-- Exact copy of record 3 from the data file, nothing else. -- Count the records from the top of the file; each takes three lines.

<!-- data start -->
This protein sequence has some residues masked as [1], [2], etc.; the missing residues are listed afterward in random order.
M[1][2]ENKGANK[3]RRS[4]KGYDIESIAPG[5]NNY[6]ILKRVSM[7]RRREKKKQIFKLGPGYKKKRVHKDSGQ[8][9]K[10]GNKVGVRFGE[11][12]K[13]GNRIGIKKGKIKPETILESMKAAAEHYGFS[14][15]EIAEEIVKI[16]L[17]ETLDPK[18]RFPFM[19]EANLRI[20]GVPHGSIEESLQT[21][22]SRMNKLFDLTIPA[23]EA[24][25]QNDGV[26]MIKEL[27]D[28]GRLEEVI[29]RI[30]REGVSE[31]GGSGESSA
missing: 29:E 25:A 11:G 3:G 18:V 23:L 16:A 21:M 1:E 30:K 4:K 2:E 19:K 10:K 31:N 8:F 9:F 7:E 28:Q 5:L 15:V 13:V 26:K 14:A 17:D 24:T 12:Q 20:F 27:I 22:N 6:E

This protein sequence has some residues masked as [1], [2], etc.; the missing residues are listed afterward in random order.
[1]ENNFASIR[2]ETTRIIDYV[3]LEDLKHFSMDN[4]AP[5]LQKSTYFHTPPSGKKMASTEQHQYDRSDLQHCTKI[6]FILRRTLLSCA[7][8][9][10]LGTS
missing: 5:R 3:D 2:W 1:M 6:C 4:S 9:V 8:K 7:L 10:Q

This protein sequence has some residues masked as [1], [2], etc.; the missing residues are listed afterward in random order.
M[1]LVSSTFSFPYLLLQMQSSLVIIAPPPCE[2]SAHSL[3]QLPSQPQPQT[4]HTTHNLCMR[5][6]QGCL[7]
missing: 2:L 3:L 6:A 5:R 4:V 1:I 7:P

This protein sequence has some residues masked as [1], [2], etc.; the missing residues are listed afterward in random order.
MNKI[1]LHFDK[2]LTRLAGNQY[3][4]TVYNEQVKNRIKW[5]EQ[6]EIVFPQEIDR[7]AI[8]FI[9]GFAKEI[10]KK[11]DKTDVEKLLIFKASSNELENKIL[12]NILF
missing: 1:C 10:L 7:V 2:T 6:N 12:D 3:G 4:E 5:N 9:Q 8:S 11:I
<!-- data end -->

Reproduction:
This protein sequence has some residues masked as [1], [2], etc.; the missing residues are listed afterward in random order.
M[1]LVSSTFSFPYLLLQMQSSLVIIAPPPCE[2]SAHSL[3]QLPSQPQPQT[4]HTTHNLCMR[5][6]QGCL[7]
missing: 2:L 3:L 6:A 5:R 4:V 1:I 7:P